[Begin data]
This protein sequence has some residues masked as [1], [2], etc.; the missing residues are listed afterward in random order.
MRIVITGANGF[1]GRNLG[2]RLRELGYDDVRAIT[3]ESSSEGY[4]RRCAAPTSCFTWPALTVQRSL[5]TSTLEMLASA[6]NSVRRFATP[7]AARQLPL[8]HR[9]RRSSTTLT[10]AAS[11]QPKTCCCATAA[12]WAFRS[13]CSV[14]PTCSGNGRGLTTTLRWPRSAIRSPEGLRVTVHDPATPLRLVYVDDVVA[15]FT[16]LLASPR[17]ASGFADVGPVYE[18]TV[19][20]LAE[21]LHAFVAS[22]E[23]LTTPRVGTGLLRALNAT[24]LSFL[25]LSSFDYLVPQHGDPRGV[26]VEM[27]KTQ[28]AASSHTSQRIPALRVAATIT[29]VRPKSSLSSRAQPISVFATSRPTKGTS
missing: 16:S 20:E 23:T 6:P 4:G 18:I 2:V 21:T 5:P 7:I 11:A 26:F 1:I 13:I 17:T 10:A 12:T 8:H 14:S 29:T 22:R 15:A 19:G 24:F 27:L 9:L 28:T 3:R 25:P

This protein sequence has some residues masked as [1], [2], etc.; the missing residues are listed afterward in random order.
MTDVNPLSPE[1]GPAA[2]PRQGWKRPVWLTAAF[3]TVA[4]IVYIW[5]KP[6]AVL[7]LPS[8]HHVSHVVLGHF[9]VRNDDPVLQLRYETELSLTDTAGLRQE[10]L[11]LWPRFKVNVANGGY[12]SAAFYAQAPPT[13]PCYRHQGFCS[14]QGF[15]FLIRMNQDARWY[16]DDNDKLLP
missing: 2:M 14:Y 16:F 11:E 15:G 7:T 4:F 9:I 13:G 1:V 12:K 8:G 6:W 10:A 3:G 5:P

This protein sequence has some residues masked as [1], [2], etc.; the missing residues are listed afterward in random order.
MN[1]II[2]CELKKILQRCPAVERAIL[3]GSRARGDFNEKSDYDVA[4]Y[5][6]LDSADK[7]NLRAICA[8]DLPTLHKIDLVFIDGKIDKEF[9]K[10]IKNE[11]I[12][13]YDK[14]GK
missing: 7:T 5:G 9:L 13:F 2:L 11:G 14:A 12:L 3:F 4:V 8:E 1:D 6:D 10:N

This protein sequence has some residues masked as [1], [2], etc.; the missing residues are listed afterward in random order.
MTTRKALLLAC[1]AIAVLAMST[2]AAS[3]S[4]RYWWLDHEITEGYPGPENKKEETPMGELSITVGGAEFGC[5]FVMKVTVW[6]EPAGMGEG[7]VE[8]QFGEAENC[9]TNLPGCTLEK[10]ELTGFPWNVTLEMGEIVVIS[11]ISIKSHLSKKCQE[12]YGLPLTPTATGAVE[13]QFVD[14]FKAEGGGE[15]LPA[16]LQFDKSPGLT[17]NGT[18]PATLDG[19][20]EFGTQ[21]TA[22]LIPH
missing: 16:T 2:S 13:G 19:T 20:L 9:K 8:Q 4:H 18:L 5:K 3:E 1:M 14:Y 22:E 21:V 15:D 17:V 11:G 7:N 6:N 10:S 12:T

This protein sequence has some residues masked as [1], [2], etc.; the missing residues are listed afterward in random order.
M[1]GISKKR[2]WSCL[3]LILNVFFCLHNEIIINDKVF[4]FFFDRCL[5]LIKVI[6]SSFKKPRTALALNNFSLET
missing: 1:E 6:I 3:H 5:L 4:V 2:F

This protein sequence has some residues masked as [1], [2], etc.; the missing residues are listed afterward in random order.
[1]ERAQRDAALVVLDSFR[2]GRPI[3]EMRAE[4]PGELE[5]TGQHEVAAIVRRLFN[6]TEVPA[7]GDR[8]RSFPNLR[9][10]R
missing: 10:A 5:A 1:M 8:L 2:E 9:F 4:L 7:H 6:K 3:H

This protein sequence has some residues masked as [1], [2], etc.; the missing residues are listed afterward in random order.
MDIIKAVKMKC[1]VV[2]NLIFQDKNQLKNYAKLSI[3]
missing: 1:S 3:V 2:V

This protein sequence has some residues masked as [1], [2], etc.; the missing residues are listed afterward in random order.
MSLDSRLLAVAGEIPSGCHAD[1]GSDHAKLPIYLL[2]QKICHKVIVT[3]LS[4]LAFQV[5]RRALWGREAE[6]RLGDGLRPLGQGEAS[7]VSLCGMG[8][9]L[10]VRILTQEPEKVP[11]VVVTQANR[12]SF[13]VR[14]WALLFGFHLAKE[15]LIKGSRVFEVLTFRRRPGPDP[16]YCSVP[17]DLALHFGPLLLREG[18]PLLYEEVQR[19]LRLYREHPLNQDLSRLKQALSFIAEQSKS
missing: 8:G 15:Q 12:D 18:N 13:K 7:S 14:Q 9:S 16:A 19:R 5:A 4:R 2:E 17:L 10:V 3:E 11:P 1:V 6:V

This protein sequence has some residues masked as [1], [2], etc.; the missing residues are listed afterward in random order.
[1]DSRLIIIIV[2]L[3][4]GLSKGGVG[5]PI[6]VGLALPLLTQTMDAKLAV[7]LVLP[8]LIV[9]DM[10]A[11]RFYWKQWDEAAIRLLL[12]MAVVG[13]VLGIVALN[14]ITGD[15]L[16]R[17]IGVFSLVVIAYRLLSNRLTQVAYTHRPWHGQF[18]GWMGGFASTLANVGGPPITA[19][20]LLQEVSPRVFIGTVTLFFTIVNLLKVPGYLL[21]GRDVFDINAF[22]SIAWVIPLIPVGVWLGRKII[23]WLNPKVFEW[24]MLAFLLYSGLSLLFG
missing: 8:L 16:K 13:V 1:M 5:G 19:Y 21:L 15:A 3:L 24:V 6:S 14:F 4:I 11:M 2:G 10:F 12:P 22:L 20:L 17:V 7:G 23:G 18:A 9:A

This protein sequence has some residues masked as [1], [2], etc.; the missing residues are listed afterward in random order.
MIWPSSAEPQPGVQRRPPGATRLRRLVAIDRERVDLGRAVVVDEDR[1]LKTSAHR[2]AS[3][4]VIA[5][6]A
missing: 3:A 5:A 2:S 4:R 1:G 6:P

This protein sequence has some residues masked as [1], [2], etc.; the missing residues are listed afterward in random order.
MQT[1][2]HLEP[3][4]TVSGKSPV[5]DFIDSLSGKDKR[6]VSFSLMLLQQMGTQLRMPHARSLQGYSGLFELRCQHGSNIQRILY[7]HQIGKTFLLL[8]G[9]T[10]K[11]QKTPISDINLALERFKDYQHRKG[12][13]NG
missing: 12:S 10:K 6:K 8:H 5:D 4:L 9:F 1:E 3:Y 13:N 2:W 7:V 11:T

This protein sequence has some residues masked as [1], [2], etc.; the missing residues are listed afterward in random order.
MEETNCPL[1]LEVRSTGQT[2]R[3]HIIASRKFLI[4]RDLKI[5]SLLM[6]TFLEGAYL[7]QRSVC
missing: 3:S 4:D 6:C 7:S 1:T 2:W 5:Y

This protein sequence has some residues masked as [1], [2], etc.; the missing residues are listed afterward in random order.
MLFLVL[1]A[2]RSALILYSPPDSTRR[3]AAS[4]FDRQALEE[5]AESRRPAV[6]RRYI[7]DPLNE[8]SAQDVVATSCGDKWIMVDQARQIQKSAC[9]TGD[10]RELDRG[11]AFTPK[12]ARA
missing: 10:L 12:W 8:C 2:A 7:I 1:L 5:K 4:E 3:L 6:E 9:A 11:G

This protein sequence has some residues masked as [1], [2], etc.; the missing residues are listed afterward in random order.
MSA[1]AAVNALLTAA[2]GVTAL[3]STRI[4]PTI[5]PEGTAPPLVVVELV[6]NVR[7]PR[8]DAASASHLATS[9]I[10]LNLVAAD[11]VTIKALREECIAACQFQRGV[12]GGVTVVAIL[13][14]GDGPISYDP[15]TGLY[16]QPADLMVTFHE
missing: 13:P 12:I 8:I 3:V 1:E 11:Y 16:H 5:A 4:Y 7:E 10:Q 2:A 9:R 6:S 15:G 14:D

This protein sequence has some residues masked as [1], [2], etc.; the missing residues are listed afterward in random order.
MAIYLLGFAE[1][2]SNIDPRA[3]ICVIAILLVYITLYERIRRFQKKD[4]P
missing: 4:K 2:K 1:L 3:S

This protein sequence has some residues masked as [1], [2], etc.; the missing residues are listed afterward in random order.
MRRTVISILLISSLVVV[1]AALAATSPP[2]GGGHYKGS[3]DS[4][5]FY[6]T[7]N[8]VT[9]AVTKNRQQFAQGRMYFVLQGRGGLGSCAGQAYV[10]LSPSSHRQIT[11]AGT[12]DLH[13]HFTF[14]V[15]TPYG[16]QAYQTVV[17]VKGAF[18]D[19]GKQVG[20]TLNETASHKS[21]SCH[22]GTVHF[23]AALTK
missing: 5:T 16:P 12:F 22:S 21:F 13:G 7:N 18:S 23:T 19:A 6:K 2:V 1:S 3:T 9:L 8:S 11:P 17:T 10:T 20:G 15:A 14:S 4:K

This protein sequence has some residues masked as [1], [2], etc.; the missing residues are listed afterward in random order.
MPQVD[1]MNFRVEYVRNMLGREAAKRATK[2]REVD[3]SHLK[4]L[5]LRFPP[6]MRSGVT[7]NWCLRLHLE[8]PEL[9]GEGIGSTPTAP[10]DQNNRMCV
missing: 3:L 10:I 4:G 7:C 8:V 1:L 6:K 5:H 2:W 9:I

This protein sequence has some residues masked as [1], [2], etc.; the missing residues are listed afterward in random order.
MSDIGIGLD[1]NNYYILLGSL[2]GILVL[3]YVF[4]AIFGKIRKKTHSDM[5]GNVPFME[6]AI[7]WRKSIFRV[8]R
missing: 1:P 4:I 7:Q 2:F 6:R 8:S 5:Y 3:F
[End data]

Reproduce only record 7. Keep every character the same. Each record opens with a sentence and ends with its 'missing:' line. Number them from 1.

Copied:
This protein sequence has some residues masked as [1], [2], etc.; the missing residues are listed afterward in random order.
MDIIKAVKMKC[1]VV[2]NLIFQDKNQLKNYAKLSI[3]
missing: 1:S 3:V 2:V